By Reed Fischer
By Anna Gulbrandsen
By Jeff Gage
By Stacy Schwartz
By Natalie Gallagher
By Erik Thompson
By Jeff Gage
By Loren Green
So you're in your little room, and you're working on something good. But if it's really good, you're gonna need a bigger room. And what phrase says "little room" more literally than "microhouse," a substyle that suggests infinite variety on the head of a pin? Over the past half-decade, the term has become as much a description of what the music isn't--obvious, cheesy, anthemic--as what it is: subtle, slow-building, cocked-eyebrow sly. Thing is, most of the music's heavy hitters want to escape the little room of insider snobbery for the bigger room of pop (or at least semi-popular) appeal--and they want to do it without sacrificing too much of what makes the best of it churn.
Frequently, a goal like this requires the usual kinds of crossover tactics, like remaking well-known material in its own image: Most infamously, Superpitcher mauled Peggy Lee's "Fever" on his seasickeningly uneven Here Comes Love, released earlier this year. But when Cologne's Ada, one of the sharpest DJ/producers in the field, includes a tingling house version of the Yeah Yeah Yeahs' "Maps" on her debut album, it sounds like the most natural thing in the world. That's partly because Ada's surprisingly nuanced singing is one of the album's strongest features--and partly because "Maps" shares the same opalescent production of cuts like the Everything But the Girl cover "Each and Everyone (Blindhouse-Mix)" and "Livedriver" (sweep-and-crack percussion on the former, 3D bells on the latter).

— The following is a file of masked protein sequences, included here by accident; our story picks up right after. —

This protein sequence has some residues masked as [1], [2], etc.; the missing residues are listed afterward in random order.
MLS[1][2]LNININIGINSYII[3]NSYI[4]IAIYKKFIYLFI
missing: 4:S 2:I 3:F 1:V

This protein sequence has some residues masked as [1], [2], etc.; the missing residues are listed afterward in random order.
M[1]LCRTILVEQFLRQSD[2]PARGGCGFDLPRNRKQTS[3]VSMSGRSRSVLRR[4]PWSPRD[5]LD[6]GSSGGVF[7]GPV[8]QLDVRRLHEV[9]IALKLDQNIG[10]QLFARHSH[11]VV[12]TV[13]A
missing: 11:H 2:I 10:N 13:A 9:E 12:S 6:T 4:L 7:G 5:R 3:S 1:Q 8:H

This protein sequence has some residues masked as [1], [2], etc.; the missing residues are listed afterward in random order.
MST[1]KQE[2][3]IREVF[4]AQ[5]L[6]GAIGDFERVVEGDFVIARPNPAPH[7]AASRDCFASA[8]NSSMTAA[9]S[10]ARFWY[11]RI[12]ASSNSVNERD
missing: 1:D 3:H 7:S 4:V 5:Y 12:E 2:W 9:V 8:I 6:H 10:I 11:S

Ellen Allien doesn't sing on her new album, but she doesn't have to. Continuing her winning pattern of alternating an album of originals with a DJ mix, the Berliner's new My Parade works as a goof on her native city's biggest dance-music event--the annual Love Parade, a trance-dominated outdoor DJ festival--and a statement of personal purpose. As Nick Sylvester of Pitchfork points out, 10 of the 13 cuts here are the B-sides of the 12-inches from which they stem. Unlike 2002's great Weiss.Mix, which leaned toward detailed minimalism, My Parade is bigger and bashier; it's no surprise that two of the best cuts are titled "Rave Anthem" and "Cheap Thrills" (by Modeselektor and Apparat, respectively).
If Ada and Allien are committed to making microhouse macro, Spaniard Ricardo Villalobos doesn't have to think about how he got started in his little room. If Thé Au Harem D'Archimède is any indication, he's downsized to a closet. But he finds acres of nuance in his self-imposed confines. Opener "Hireklon" puts the lessons of avant-folk guitar master John Fahey to better use than a police van full of spare-changers-cum-Wire magazine cover subjects, with a Twilight Zone-worthy acoustic line that curlicues on top of itself over a pitter-clapping beat and cozy single bass notes. On "Hello Halo," the clip-clop rhythm rises (just barely) above what appears to be the jibber-jabbering of a dozen contact-miked beetles and occasional drop-ins from some pitch-bended bells. And on "True to Myself," Villalobos even sings--not as prettily as Ada or as officiously as Allien, but in a woozy scat that feels appropriate to his project. He sounds like he's singing to himself, in his little room, wondering not how to get out, but where to stack the laundry.
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